Item 1 is a photograph of Ronald Mathers wearing a cowboy hat with a calf at his feet, behind are cars. It is captioned 'He would have been cow puncher of the year only the cow punched him first!'
Item 2 is a newspaper cutting with the same photograph.
Item 3 is a newspaper cutting with a photograph of five airmen posed in a window at Mission Concepcion.
Item 4 is a newspaper cutting captioned 'RAF leaves Kelly after sampling life in Texas'. The article details their time in Texas.
Item 5 is a handwritten list of San Antonio addresses.



Temporal Coverage



One b/w photograph, three newspaper cuttings and a handwritten note on a scrapbook page


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[inserted] Ron [/inserted]

[page break]

Quite A Tussle, What?

STAY DOWN THERE, DOGIE, is what Flight Lieutenant Ron Mathers of the RAF tells this little parcel of future beefsteak, after throwing it in for a loss on the sands of Texas in Bandera, Sunday, August 4th. There are quite a few of the folks back home who won't believe Ron had a hand in this, but there's no denying the fact that his picture is here for proof. The Lieutenant had sufficient amount of courage to take a try at it, or as the Tommies would say, "give it a go," so he deserves all the credit . . . Throw, catch, hog-tie and all. "Tommie" found out that the Texas Steer has more tricks than a whole group of Nazi fighters. But he did conquer him, for pictures don't lie!

RAF Leaves Kelly After Sampling Life In Texas
The 35th Bomber Squadron, RAF, left Kelly Field Thursday to continue their trans-continental tour in Washington D.C., and Massachusetts. Departure was delayed a day because of adverse weather conditions in Washington.
The "Tommies" landed at Kelly Saturday, August 3, at 4 p.m. and were greeted by a formal military Honor [sic] Guard. It took only fifteen minutes from the time the first Lancaster hit the run-way until all 15 planes were on the line in front of the reviewing stand. The crews "lit" and formed in front of their planes, then marched snappily up to "Squadron Front" before the speakers' stand.

Welcomed by CG
Welcoming addresses were given by Brig. Gen. George H. Beverley, commanding Kelly, and Mr. A.J. Lewis, Acting Chairman of the Military Affairs Committee with the San Antonio Chamber of Commerce. Following these, Group Commander R.C.M. Collard gave an address of gratitude and appreciation to Kelly and Texas.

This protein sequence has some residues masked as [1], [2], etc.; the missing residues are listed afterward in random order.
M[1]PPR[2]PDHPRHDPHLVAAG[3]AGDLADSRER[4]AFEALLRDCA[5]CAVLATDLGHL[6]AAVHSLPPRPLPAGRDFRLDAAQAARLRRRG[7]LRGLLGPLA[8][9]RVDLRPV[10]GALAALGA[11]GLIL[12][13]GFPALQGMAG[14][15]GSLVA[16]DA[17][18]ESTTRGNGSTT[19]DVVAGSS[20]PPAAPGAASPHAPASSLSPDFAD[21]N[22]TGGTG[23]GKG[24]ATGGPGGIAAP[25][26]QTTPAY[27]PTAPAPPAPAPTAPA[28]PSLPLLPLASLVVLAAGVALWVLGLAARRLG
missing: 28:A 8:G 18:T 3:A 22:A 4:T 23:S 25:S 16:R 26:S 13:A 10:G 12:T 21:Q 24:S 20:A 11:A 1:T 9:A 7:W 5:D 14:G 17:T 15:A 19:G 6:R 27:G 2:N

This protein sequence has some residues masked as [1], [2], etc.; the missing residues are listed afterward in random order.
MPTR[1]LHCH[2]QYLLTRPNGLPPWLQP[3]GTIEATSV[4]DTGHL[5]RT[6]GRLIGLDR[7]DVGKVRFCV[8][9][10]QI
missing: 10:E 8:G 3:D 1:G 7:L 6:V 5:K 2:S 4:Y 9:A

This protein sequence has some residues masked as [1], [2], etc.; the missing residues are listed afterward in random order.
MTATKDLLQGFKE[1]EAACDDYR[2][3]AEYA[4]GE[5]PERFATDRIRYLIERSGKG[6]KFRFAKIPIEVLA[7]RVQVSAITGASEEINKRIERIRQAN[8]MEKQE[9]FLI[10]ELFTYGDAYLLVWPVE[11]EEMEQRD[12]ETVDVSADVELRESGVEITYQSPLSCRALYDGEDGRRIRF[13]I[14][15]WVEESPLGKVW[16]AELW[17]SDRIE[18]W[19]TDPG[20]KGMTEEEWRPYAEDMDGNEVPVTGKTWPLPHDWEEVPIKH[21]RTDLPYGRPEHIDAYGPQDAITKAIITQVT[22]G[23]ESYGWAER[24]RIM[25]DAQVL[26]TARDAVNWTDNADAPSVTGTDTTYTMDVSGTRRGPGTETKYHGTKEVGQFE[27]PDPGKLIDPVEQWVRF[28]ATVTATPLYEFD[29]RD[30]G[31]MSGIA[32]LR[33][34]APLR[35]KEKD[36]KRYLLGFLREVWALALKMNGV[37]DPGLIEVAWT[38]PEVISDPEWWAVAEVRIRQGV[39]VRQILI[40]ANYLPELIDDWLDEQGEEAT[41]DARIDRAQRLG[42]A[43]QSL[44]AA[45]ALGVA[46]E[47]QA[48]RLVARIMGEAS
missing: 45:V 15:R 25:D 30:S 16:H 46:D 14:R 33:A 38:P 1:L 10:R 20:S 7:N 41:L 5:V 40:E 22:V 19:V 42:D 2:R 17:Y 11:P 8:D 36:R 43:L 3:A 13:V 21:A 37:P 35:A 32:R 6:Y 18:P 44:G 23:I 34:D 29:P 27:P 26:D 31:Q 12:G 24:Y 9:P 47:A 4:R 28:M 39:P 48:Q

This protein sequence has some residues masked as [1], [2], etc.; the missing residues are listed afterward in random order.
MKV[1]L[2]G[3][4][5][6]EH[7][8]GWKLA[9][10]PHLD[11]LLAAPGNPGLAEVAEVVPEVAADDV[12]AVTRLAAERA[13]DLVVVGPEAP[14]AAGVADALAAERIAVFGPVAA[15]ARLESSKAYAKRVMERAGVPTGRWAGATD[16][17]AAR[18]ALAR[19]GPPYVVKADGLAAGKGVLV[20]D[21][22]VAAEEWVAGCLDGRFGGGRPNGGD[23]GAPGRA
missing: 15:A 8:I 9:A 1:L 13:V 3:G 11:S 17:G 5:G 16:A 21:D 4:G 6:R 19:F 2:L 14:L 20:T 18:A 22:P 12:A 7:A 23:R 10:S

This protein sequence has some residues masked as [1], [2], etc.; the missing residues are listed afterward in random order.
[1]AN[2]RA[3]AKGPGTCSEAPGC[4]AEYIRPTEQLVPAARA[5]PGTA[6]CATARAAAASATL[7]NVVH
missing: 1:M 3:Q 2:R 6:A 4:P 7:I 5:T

After the ceremony the British officers were escorted to the B.O.Q., and the NCO's and crew members were transported to the "Palace", where they were billeted during their stay here. Sunday, August 4, the group was taken to Bandera, for a real Texas treat . . . a rodeo and barbecue. While there they visited the Mayan and Lost Valley Guest ranches. All the men went "western" in a big way, trying on "ten gallon hats", rolling their own smokes, riding cow ponies, roping calves, and doing other feats typical of the open range.
Asked what he thought of the Texans' drawl, Flight Lieutenant Gerry Dawson said, "I think Texans talk so slowly because if they talked faster they'd sweat more."

Rodeo Big Success
For a great majority of the men, this was the first time they had ever seen a rodeo or attended a barbecue. The only disrupting factor was that the sun had a habit of baking the men as they watched the performance.
Returning to the Field Sunday evening, the men were treated to a banquet at the Officers' and NCO Clubs. A wonderful dinner with a dance following was given at both clubs.
Monday the group went to the Alamo and other interesting and historical points in San Antonio. Later in the evening they were honor [sic] guests at a picnic at Koehler Park, given by the British War Brides Society of San Antonio. The general public had the opportunity to meet the group at the park. Very fine entertainment was provided for the men at the picnic, and following this there was informal dancing.

La Villita Luncheon
The Squadron toured to La Villita Tuesday, to be guests of the San Antonio Chamber of Commerce at a luncheon. The meal was entirely made up of Mexican dishes, a treat which all the men enjoyed immensely.
Distinguished guests at the luncheon besides Brig. Gen. Geo. H. Beverley, who was host to the RAF throughout their stay, were Maj. Gen. James P. Hodges, Commanding General of the Flying Training Command, AAF; Maj. Gen. John B. Coulter, Deputy Commander of the 4th Army; Brig. Gen. Lewis Beebe, who was on Corregidor with Gen. Wainwright, and present Chief of Staff of the 4th Army; and Col. W.R. Tuttle, retired, ranking Reserve Officer in this part of the country.
All being given due credit, the members of the British squadron have enjoyed every minute of their stay here. It's a great country to them, made up of great people. Many of the men have expressed a desire to return "on their own back" after they have ended their tour of duty in the RAF.

FAMED FLYERS – These British flyers who saw much of the war from the window of a bomber, gang up for a look from a window of Mission Concepcion [sic].

[inserted][underlined] San Antonio addresses [/underlined]

BOX 54
KELLY FIELD. [/inserted]


“Texas,” IBCC Digital Archive, accessed April 15, 2024, https://ibccdigitalarchive.lincoln.ac.uk/omeka/collections/document/9644.

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